The world isn’t right these days. A pandemic is tearing through our country, devastating both physical and economic health as the disease withers people’s bodies and avenues to support their families. A rippling political divide is ravaging our country’s people, as Black Americans fight for true equality against ingrained systemic racism while a sector of ignorant, apathetic Americans somehow find a problem with this. Nobody knows what to do or how to carry on given the unrest ringing in the air. I wanted to address this here because I don’t know what to do either. It’s scary and weird and unnatural. Yet, there is one piece of advice I saw on Twitter that I think is extremely resonant in these odd times. Earl Sweatshirt, one of my favorite musicians, tweeted in May, “planners its time to plan. builders its gon b time to build. storytellers speak the ever evolving truth. lovers love. warriors gon war. know your role.”
Despite the uncertain times and ensuing crippling anxiety, it’s important to continue to do whatever it is that you do to find and deliver solace to yourself and those around you. At Main Street, that means fostering a creative, wacky, welcoming community of UNH students that use words and art as an outlet for their emotions and an exploration of the things they hold near and dear. It means promoting the voices of those too often silenced and giving them a platform to share their heart candidly in whatever medium suits them best. It means pouring our all into creating 100 pages of colorful, wonky magic and sharing it with whoever will take the time to indulge in our shared funkanomics.
This year, we’ve got a bunch of incredibly exciting new changes on the way. We’re changing from 40 pages an issue and two issues a semester to 100 pages an issue and one issue a semester. This was decided on the basis that we champion absolute quality without limitations or bounds on the fragile life of our collective, creative spirit. We’re also working on redesigning our website, making a new logo, putting out more digital content, and a whole lot more. Along with this, we’re welcoming two new content editors to the team, Caroline and Sadie, who will bring a whole new palette of insight and expertise to what we’re trying to conjure with the perfectly imperfect passion project that is Main Street.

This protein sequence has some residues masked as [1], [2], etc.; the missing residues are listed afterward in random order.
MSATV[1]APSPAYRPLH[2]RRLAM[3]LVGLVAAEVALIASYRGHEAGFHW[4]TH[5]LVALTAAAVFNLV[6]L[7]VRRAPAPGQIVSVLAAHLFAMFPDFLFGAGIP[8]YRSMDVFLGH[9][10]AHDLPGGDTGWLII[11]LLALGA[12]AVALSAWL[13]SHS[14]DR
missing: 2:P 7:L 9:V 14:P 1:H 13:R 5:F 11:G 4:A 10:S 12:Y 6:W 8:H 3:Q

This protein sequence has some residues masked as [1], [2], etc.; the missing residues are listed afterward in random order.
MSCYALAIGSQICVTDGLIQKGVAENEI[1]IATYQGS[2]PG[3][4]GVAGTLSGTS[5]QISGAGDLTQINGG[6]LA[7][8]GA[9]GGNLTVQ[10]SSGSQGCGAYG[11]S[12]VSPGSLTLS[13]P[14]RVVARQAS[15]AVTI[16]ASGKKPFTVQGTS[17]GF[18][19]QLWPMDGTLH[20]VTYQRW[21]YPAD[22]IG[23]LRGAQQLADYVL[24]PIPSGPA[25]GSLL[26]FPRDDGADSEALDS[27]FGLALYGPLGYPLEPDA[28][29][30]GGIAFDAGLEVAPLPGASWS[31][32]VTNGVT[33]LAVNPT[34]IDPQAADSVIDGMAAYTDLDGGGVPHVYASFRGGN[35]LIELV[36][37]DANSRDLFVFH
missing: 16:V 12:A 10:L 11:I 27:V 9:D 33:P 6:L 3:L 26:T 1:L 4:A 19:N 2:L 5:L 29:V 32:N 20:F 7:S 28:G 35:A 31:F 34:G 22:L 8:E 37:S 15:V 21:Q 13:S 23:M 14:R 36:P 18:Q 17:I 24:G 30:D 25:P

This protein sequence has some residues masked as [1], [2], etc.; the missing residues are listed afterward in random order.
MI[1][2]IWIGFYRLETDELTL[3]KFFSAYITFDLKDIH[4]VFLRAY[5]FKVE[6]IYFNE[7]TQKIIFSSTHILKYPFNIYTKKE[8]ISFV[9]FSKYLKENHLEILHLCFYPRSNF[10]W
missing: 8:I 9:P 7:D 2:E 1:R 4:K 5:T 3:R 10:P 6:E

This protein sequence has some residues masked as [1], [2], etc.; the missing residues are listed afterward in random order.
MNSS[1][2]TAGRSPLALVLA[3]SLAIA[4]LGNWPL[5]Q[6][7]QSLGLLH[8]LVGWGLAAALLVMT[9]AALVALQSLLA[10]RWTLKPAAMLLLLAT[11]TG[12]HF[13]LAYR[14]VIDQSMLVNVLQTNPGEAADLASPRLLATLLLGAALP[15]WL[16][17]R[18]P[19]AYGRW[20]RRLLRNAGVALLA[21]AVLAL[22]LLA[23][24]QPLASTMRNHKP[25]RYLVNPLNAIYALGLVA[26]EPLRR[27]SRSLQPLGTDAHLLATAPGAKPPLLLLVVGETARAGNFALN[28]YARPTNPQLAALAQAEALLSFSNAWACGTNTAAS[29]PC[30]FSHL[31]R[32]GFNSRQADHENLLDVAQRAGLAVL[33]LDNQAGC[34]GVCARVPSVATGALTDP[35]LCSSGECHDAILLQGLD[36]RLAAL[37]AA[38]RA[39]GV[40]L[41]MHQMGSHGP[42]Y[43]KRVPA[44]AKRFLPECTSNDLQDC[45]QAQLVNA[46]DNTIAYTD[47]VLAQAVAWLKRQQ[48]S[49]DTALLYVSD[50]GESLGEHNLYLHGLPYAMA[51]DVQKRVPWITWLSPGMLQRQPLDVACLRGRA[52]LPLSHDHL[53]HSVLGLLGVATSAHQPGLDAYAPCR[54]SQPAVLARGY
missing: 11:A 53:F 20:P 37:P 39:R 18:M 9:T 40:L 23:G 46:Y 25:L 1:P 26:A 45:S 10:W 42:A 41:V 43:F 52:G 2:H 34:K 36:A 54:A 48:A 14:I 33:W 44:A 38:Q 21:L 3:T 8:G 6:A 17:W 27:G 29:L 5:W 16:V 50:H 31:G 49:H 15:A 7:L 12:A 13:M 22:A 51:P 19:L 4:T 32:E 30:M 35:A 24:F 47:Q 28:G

With all this being said, I don’t know if we’ll still be able to meet up every Tuesday in the newsroom (which breaks my heart); I don’t know how much in-person contact will be possible this semester; I don’t even know if everyone will still be on campus by early November when we aim to release the magazine. But I do know that we’re going to use Main Street as a cathartic outlet of hope, art, philosophy, photography, fiction, poetry, personal essays, satire, and anything else people want to create to help us and everyone else through the tumultuous times we’ve found ourselves in. If you want to send us anything you’ve created or have any questions or just want to say what’s up, email us at firstname.lastname@example.org, check out our website at mainstmag.com, and follow us on Instagram at @mainstmag.
As always, with love,
Main Street Mag
The most practical insurrectionary tactic of the present is the sabotaging of archetypes. We are bored of the apocalypse . . . Art should lighten. The architecture of suffocation and paralysis will be blown to bits by our celebration of everything. Our jubilee concept.